He thought the creature more whale like: short flippers, a wider mouth, fat.

As the sun set, he pointed out the factual biodiversity of these chain of lakes. Trout, Salmon, but mainly Artic Char, the titans of the known food chain thriving deep down in extremely cold waters. Their populations were mysteriously regulated.
“Something keeps this fish at bay,” he mentioned, “and its not me or you.”

“Here, tell me what you think?”
The scientist pointed at his sonar.
Current. A live reading.
Speckled on the black map were what looked like tiny stars in an underwater galaxy. On each electronic re-boot, each passing of the radar’s ghostly arm, those specs representing fish wiggled across the void, positioning themselves in a new spot.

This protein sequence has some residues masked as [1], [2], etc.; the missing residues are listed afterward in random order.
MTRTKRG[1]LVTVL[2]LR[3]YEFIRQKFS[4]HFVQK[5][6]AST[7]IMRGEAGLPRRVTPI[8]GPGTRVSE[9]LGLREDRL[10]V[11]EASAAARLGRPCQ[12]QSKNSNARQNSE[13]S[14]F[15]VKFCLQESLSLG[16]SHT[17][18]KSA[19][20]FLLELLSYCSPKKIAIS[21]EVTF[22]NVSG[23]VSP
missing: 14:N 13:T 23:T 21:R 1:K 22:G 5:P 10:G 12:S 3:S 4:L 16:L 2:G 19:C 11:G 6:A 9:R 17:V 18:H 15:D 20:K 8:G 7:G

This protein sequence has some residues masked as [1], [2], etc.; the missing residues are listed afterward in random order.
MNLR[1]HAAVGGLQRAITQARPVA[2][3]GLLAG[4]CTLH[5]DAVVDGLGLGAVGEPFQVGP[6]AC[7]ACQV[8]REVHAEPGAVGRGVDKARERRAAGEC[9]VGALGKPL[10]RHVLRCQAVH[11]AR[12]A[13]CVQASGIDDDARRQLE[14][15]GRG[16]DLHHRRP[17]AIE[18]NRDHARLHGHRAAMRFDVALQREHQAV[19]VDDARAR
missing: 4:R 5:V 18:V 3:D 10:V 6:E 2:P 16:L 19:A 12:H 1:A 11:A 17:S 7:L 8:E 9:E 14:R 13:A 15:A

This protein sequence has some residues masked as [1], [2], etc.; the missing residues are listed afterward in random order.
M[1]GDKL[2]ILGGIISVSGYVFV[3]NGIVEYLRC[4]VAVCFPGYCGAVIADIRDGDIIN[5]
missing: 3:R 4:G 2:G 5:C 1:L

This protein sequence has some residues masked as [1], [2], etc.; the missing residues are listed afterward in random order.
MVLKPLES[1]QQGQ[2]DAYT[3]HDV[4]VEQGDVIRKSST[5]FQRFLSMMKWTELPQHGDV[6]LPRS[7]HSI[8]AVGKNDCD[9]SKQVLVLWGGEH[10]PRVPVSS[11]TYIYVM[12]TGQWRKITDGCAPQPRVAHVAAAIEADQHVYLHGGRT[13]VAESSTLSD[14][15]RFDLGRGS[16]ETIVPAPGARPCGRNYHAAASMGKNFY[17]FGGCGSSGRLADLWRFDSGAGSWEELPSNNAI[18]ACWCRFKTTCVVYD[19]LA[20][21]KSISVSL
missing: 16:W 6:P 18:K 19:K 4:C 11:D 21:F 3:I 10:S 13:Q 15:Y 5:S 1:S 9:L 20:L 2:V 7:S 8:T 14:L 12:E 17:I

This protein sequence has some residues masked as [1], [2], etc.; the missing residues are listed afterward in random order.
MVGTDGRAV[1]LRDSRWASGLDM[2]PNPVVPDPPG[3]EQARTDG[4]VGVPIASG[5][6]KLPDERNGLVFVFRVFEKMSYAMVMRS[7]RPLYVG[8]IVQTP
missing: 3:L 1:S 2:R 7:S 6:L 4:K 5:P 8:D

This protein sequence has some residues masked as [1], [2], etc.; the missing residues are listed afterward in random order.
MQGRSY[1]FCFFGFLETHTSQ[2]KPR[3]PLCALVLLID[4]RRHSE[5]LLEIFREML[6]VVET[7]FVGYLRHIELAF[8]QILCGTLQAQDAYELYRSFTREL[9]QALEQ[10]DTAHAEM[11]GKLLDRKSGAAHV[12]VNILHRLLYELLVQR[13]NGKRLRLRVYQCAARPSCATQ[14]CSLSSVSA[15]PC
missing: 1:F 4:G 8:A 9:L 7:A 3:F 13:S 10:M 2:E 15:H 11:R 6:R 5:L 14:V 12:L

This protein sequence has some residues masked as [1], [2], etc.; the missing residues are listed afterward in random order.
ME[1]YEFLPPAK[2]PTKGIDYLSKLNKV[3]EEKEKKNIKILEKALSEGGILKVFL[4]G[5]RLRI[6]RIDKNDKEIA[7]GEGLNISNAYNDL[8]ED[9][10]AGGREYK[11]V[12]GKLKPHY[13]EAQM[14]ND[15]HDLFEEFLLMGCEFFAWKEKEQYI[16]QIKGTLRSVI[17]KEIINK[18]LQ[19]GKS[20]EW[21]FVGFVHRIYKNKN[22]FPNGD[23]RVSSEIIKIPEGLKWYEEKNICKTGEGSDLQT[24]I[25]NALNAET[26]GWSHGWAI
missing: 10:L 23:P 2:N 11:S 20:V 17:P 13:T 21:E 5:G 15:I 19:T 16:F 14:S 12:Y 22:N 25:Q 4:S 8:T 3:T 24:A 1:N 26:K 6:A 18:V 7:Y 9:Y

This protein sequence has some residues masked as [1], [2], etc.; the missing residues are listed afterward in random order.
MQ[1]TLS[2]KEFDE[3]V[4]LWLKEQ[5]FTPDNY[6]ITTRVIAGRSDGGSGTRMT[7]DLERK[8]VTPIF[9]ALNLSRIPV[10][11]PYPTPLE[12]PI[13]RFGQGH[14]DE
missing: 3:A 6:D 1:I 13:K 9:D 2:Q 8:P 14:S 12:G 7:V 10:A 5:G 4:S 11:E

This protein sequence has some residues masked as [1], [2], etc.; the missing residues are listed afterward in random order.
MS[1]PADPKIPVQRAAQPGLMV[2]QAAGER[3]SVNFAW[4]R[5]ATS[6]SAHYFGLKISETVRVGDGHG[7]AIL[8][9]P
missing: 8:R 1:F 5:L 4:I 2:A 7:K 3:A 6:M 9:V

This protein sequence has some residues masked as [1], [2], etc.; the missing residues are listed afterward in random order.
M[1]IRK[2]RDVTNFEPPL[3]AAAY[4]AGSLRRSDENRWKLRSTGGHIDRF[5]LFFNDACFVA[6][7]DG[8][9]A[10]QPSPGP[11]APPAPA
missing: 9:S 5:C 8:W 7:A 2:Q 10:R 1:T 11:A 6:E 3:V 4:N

This was normal he said.

“Now, look at this.”
The scientist pulled up photos he had taken of past sonar readings.
Off set, in the bottom right corner, a blob, like a giant amoeba, positioned itself in a quarter of the image. Below it, a smaller oval, a mirror image to its partner above.
“This, I believe, to be a mother and its offspring.”

He shuffled through a selection of stills, each more convincing than the next.
Blobs layered on blobs. Giant creatures, hiding within the melanoid depths, avoiding, what seemed, any potential communion with the terrestrial.

“I wish I could prove that they’re out there,” he expressed in a straightforward tone.
His evidence, what seemed on the cusp of revelation.
Hard proof was what he begged for so that the creatures could be protected as an endangered species.